27. Why did federalism win over anti-federalism?

From class: The Federalists were more positive about the future and were more assertive.

because they were FOR the constitution and were more organized and better led

28. What did Alexander Hamilton's legislative plan include?

From class: Re. debt payment accrued during the Revolutionary War, and Hamilton was in favor of central banking.

Government should fund entire debt, assume state debts, tariff to protect domestic manufacture, trade agreement with great Britain and a national bank

29. What was the primary concern of James Madison as expressed in Federalist #10?

From class: Madison was concerned with political parties/factions overturning the government.

30. What arguments did John Marshall use in justifying judicial review?

From class: Superior authority should review legislation passed by the congress to test its constitutionality.  As of right now only real cases in courtrooms are constitutionally tested.

Wikipedia - he reinforced the principle that federal courts are obligated to exercisejudicial review, by disregarding purported laws if they violate the Constitution. Thus, Marshall cemented the position of the American judiciary as an independent and influential branch of government.

31. What sort of economic system did Adam Smith prefer?

From class: Capitalism (free market and mercantilism)

market system, concern for well being of others

32. What are some of the features of American electoral politics?

From class: Two party system, winner take all, every fourth year major conventions take place.

33. What are some of the provisions of the 14th amendment?

From class: Due process of law, equal protection of the law, privileges and immunities of citizens of the United States.  States may not harass or persecute minorities or groups of individuals.

citizenship state representatives, congress power to enforce, due process

34. Compare the life chances (opportunities in life) of the 19th and 20th Century women.

From class: 19th century women had in some respects more security because their families were slightly less likely to divorce.  20th century women have more opportunities, such as voting, better education, and being self standing.

35. What has been an unintended consequence of Women's Liberation?

From class: Decrease in economic stability and security.

36. Who is most likely to be poor today?

From class: Single mothers, young people, and non-working.

37. According to deTocqueville, what are some of the features of American family life?
From class: Affection between parents and children, working hard in the farm, aspirations for the future, belief that the future is bright.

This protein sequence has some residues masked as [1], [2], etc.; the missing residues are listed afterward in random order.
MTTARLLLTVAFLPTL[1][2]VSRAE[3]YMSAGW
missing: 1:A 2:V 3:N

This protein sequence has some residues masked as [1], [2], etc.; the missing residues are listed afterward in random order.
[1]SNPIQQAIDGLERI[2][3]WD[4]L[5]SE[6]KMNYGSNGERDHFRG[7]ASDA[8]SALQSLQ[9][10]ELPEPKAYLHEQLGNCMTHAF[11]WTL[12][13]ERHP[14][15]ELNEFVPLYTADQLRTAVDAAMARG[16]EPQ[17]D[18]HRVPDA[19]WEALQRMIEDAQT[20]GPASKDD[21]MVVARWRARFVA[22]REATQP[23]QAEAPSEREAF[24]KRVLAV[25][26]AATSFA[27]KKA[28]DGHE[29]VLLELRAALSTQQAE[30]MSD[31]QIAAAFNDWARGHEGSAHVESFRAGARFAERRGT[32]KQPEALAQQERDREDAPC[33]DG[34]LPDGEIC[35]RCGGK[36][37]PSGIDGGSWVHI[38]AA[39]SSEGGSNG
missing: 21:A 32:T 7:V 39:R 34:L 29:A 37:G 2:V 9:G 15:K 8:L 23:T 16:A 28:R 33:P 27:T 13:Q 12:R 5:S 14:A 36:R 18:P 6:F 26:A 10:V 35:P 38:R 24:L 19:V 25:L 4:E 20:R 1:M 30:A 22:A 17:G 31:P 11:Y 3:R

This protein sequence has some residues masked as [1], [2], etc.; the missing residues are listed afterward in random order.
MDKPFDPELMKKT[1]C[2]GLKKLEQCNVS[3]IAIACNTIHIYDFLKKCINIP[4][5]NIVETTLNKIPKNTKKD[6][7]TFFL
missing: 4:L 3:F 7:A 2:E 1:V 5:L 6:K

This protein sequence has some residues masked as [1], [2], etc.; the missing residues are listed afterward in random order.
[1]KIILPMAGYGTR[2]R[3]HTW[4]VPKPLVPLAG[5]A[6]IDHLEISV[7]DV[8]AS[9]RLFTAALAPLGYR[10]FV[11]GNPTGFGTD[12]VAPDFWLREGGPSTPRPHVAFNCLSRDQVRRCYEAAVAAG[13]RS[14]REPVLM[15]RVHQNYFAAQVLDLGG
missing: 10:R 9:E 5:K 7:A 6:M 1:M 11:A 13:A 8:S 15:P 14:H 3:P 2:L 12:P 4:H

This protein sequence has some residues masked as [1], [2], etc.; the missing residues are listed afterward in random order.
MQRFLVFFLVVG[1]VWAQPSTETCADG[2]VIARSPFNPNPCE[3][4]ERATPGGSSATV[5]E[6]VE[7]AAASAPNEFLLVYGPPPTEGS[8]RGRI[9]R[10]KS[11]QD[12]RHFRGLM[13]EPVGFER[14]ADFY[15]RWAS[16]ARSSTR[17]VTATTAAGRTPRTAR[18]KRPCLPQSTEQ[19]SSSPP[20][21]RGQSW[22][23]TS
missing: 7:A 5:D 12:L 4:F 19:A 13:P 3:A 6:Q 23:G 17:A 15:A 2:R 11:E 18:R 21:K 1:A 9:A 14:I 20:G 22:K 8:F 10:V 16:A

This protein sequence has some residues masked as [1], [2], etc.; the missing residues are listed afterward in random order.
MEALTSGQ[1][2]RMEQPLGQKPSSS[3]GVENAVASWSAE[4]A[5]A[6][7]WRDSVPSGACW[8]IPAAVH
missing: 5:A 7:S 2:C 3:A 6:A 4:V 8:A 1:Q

ties of affections, less rivalry, they need each other and are sympathetic to the habits of the heart

38. And 39. What are some of the features of our national character?

From class: Competitiveness, religiosity, commercialism, belief in the future.

optimistic, self reliant, innovative, practical, relentless, idealistic, materialistic, god fearing and suspicious

40. Who was Andrew Jackson's protégé who succeeded him in office?

From class: Martin van Buren

41. With what political leader is the democratization of American politics most closely associated?

From class: Andrew Jackson

42. Whose vision was that of America as a city on a hill?

From class: John Winthrop.  He was a highly religious Christian.

43. What is the human predicament?

From class: (same as below)

to choose between tyranny or anarchy

44. Where in the Constitution can be found the president's authority to make treaties?

From class:  Article II, Section 2, Clause 2

45. What U.S. Supreme Court case provides for mutual tax immunity?

From class: McCollough vs Maryland, established mutual tax immunity (prevents the states from taxing against the government, U.S. gov may not tax state-issued bonds)

46. And 50. What are some of the strengths of American democracy?

From class: Character, integrity, the party system.
the public good, creativity, wisdom, virtue and redemption

47. Does your instructor consider the U.S. to be a western, liberal, pluralistic democracy?

From class: Yes

48. What are the dynamics of the American two-party system?

From class: Winner take all system that makes it extremely difficult for third parties to come in and have a say. For the most part, Republicans and Democrats always win.
legitimacy, moderation, predictability and responsibility are the dynamics of american two party system

49. What are some of the weaknesses of American democracy?

From class: Excess in many things such as too much wine, propaganda, etc.

leadership, manipulation, trivialization

Economic Dilemmas

  • Hamiltonian vs. Jeffersonian
The Hamiltonian economic program was the set of measures that were proposed byAmerican Founding Father and 1st Secretary of the Treasury Alexander Hamilton in three notable reports and implemented by Congress during George Washington's first administration.

Jeffersonian democracy, named after its leading advocate Thomas Jefferson, was one of two dominant political outlooks and movements in the United States from the 1790s to the 1820s. The term was commonly used to refer to the Democratic-Republican Party which Jefferson founded in opposition to the Federalist Party of Alexander Hamilton.

  • First Report on Public Credit - pertaining to theassumption of federal and state debts and finance of theUnited States government.
  • Second Report on Public Credit - pertaining to the establishment of a National Bank.
  • Report on Manufactures - pertaining to the policies to be followed to encourage manufacturing and industry within the United States.

Published: Mar 22, 2013